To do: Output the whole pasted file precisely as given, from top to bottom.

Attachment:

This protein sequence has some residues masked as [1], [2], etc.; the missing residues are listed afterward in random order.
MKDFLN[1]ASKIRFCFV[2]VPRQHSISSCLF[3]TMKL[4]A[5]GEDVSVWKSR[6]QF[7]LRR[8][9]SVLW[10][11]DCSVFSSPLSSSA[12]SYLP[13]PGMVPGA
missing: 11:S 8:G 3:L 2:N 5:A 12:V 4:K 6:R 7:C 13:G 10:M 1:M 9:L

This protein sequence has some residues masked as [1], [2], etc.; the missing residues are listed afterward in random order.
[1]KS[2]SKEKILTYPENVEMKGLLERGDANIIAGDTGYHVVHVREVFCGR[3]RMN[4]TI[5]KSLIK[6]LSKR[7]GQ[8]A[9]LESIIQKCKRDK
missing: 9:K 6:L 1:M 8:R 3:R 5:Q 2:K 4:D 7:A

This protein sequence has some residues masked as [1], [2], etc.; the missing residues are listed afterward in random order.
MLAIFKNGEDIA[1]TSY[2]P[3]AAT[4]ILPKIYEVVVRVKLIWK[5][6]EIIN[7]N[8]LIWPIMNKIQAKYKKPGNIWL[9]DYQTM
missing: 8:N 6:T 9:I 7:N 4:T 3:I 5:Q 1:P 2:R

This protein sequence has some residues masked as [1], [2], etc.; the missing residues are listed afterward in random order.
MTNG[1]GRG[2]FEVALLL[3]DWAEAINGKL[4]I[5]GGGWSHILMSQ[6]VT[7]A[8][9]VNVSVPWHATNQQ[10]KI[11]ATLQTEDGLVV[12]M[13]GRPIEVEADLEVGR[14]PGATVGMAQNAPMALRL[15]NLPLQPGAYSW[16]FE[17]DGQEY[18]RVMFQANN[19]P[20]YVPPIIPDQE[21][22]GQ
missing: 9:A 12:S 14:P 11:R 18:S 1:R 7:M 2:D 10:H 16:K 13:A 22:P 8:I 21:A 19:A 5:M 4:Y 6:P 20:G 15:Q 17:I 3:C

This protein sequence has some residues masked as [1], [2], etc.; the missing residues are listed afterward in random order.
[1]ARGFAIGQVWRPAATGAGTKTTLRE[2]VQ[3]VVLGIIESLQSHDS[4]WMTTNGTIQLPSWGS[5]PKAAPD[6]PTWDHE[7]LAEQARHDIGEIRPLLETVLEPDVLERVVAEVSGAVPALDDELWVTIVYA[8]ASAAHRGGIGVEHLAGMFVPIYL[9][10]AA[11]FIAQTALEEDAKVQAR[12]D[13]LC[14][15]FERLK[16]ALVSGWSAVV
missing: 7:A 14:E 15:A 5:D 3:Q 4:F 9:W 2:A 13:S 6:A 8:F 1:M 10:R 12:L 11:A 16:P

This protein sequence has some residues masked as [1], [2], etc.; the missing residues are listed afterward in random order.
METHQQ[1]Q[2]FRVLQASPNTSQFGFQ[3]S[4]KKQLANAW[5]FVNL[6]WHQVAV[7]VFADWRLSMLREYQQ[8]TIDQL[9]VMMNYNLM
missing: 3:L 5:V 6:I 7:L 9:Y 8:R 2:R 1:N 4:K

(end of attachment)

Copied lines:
This protein sequence has some residues masked as [1], [2], etc.; the missing residues are listed afterward in random order.
MKDFLN[1]ASKIRFCFV[2]VPRQHSISSCLF[3]TMKL[4]A[5]GEDVSVWKSR[6]QF[7]LRR[8][9]SVLW[10][11]DCSVFSSPLSSSA[12]SYLP[13]PGMVPGA
missing: 11:S 8:G 3:L 2:N 5:A 12:V 4:K 6:R 7:C 13:G 10:M 1:M 9:L

This protein sequence has some residues masked as [1], [2], etc.; the missing residues are listed afterward in random order.
[1]KS[2]SKEKILTYPENVEMKGLLERGDANIIAGDTGYHVVHVREVFCGR[3]RMN[4]TI[5]KSLIK[6]LSKR[7]GQ[8]A[9]LESIIQKCKRDK
missing: 9:K 6:L 1:M 8:R 3:R 5:Q 2:K 4:D 7:A

This protein sequence has some residues masked as [1], [2], etc.; the missing residues are listed afterward in random order.
MLAIFKNGEDIA[1]TSY[2]P[3]AAT[4]ILPKIYEVVVRVKLIWK[5][6]EIIN[7]N[8]LIWPIMNKIQAKYKKPGNIWL[9]DYQTM
missing: 8:N 6:T 9:I 7:N 4:T 3:I 5:Q 1:P 2:R

This protein sequence has some residues masked as [1], [2], etc.; the missing residues are listed afterward in random order.
MTNG[1]GRG[2]FEVALLL[3]DWAEAINGKL[4]I[5]GGGWSHILMSQ[6]VT[7]A[8][9]VNVSVPWHATNQQ[10]KI[11]ATLQTEDGLVV[12]M[13]GRPIEVEADLEVGR[14]PGATVGMAQNAPMALRL[15]NLPLQPGAYSW[16]FE[17]DGQEY[18]RVMFQANN[19]P[20]YVPPIIPDQE[21][22]GQ
missing: 9:A 12:S 14:P 11:R 18:S 1:R 7:M 2:D 10:H 16:K 13:A 22:P 8:I 21:A 19:A 5:M 4:Y 6:P 20:G 15:Q 17:I 3:C

This protein sequence has some residues masked as [1], [2], etc.; the missing residues are listed afterward in random order.
[1]ARGFAIGQVWRPAATGAGTKTTLRE[2]VQ[3]VVLGIIESLQSHDS[4]WMTTNGTIQLPSWGS[5]PKAAPD[6]PTWDHE[7]LAEQARHDIGEIRPLLETVLEPDVLERVVAEVSGAVPALDDELWVTIVYA[8]ASAAHRGGIGVEHLAGMFVPIYL[9][10]AA[11]FIAQTALEEDAKVQAR[12]D[13]LC[14][15]FERLK[16]ALVSGWSAVV
missing: 7:A 14:E 15:A 5:D 3:Q 4:F 9:W 2:A 13:S 6:A 8:F 1:M 10:R 12:L 11:A 16:P

This protein sequence has some residues masked as [1], [2], etc.; the missing residues are listed afterward in random order.
METHQQ[1]Q[2]FRVLQASPNTSQFGFQ[3]S[4]KKQLANAW[5]FVNL[6]WHQVAV[7]VFADWRLSMLREYQQ[8]TIDQL[9]VMMNYNLM
missing: 3:L 5:V 6:I 7:L 9:Y 8:R 2:R 1:N 4:K